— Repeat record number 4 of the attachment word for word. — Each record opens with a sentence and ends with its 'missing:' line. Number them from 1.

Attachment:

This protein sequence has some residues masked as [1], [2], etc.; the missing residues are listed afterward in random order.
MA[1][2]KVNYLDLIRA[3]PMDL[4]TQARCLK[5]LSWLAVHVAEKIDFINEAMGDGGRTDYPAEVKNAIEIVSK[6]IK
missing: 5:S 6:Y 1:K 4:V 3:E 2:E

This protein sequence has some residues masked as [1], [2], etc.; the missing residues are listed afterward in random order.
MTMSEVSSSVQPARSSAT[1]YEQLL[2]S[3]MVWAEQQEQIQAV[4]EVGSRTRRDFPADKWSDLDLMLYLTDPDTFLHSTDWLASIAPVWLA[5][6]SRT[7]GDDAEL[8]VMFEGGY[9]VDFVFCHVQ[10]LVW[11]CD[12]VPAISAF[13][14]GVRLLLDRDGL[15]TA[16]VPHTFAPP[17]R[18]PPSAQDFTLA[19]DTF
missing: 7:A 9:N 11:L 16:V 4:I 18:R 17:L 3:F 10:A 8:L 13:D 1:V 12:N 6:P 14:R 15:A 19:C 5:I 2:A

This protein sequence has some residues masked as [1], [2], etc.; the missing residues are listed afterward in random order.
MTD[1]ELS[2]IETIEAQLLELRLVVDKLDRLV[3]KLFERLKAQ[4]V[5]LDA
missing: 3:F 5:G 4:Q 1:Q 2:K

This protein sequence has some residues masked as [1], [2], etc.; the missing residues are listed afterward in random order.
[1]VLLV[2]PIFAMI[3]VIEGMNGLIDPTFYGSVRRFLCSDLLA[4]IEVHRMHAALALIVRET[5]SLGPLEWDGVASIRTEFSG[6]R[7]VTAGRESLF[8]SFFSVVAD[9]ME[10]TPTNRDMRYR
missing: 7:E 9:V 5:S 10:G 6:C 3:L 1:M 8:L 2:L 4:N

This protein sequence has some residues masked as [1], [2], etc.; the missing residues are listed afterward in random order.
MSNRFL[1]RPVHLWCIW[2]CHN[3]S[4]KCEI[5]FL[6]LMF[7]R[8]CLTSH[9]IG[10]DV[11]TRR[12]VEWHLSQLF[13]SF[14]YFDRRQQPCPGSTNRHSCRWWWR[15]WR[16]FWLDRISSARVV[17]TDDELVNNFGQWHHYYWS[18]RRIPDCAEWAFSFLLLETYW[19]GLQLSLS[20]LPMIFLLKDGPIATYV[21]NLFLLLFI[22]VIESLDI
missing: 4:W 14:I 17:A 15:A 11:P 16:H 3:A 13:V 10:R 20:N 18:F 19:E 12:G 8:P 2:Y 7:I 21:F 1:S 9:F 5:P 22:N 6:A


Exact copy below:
This protein sequence has some residues masked as [1], [2], etc.; the missing residues are listed afterward in random order.
[1]VLLV[2]PIFAMI[3]VIEGMNGLIDPTFYGSVRRFLCSDLLA[4]IEVHRMHAALALIVRET[5]SLGPLEWDGVASIRTEFSG[6]R[7]VTAGRESLF[8]SFFSVVAD[9]ME[10]TPTNRDMRYR
missing: 7:E 9:V 5:S 10:G 6:C 3:L 1:M 8:L 2:L 4:N